That a court of equity has power to appoint a receiver and grant equitable relief where there are no express words in the mortgage giving a lien upon rents and profits derived from the property, is conceded. In such a case, whether relief will be granted is dependent upon the facts and circumstances at the time the application is made. This court said in Haas v. Chicago Building Society, 89 Ill. 498 (at p. 502): “We find the decided weight of American authority to be in favor of the proposition that the court may, even when the mortgage does not by express words give a lien upon the income derived from such property, appoint a receiver to take charge of it and *150collect the rents, issues and profits arising therefrom. Such action will not be taken, however, unless it be made to appear the mortgaged premises are an insufficient security for the debt, and the person liable personally for the debt is insolvent, or at least of very questionable responsibility. A combination of these two things seems to be required in all the cases we have examined, and in one or more of the States it is held necessary still other elements should be conjoined to these before such procedure is justified.” Tested even by this requirement, if the mortgage did not give a lien by express words, or authorize the appointment of a receiver, the facts in the case at bar show that the court committed no error. The deficiency decree itself evidences the fact that the Ashley Wire Company’s property was insufficient security for the mortgage debt, and the facts established the allegation in the petition that the Ashley Wire Company, the mortgagor, was insolvent. Undoubtedly, a court of equity exercises a certain discretion, even where express words are used for the purpose of giving a lien on the income of the mortgaged property. The court must determine whether the language used in the mortgage is sufficient to give a lien on the income. In the one case the authority arises from the contract, the express words giving a lien on the rents and profits; in the other the court exercises its equitable powers under the facts and circumstances presented at the time the application to appoint a receiver is made.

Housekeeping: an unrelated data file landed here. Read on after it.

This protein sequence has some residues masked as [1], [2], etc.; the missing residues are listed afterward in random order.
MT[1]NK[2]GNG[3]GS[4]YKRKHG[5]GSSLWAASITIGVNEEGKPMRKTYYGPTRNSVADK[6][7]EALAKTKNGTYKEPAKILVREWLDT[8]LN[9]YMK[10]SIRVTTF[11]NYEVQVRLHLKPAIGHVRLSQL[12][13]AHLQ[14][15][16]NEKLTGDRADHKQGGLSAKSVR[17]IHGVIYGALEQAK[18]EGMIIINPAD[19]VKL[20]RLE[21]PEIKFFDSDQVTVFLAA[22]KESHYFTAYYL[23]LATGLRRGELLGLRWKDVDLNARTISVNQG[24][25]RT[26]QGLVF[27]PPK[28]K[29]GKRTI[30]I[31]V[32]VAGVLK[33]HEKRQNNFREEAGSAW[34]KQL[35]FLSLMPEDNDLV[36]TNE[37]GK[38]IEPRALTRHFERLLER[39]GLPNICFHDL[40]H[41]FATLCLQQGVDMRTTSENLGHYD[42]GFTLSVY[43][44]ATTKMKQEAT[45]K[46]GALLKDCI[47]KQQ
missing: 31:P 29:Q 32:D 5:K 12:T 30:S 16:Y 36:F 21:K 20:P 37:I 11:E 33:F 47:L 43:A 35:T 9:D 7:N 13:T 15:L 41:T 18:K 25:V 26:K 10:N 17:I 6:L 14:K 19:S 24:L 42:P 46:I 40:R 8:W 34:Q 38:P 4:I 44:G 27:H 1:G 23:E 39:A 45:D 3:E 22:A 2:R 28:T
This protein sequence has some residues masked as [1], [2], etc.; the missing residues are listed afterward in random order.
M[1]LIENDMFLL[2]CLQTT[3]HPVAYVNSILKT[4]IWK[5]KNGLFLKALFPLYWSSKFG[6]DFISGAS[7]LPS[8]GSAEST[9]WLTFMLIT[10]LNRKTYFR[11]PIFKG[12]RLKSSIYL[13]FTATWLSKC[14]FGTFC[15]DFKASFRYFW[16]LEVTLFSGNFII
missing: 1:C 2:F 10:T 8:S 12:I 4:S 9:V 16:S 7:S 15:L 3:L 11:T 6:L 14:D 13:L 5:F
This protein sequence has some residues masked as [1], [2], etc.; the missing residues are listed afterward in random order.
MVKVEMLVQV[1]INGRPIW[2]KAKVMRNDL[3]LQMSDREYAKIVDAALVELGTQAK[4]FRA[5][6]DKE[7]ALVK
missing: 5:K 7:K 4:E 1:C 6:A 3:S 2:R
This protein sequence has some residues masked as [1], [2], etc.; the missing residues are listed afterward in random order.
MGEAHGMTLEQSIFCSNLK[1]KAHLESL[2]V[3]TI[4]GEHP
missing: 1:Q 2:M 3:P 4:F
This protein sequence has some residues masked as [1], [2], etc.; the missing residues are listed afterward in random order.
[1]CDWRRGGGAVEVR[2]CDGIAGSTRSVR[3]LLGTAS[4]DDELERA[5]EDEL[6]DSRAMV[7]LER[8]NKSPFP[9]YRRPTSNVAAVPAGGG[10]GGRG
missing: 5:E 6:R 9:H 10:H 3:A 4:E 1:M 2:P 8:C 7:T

Appellant also contends that the final decree foreclosing the mortgage ought to have provided for a receiver to take possession of the rents and profits of the Ashley Wire Company pending the redemption; that a decree of foreclosure and sale, as to all questions that might have been adjudicated between the parties, is final. It could not be ascertained until after the sale whether there would be a deficit requiring the appointment of a receiver to collect the rents and profits during the time of redemp*151tion. Under the decree of foreclosure the property described in the mortgage was sold. The rents and profits to accrue during the period of redemption were not sold, and no order could be entered until it was ascertained at the foreclosure sale that the mortgaged premises were insufficient to pay the indebtedness evidenced by the mortgage. In Haas v. Chicago Building Society, supra, it was said (p. 506): “The necessity for the appropriation of the rents to the payment of the mortgage debt may frequently not appear until after both decree and sale. The amount due is often matter of dispute, and can only be determined by the decree, and what the property will sell for can only be ascertained with certainty from the result of the judicial sale. If an appropriation of the rents on the indebtedness is justified by the surrounding facts before sale, we see no good reason why the same and more weighty facts existing after sale may not warrant a similar procedure. The security, plainly, is not exhausted by the sale, for there is a fund included in it which is secondarily liable. It is true, the mortgagee has elected to foreclose and sell; but then he has pursued that remedy to the end and without getting satisfaction of his debt, and he may avail himself of any just and equitable means of collecting the residue,—not that he may have such extraordinary remedy in all cases of a deficit in the proceeds, but only where it is indispensably necessary for his protection, and just and equitable. We hold, then, both upon the principles of equity that lie at the foundation of the chancery court, and upon authority, a receiver may sometimes be allowed after decree and sale, and that a mortgagee does not, in all cases, exhaust his security by a foreclosure and sale. It is, however, a power that the chancellor will be slow to exercise except in an extreme case, and to prevent palpable wrong and injustice.”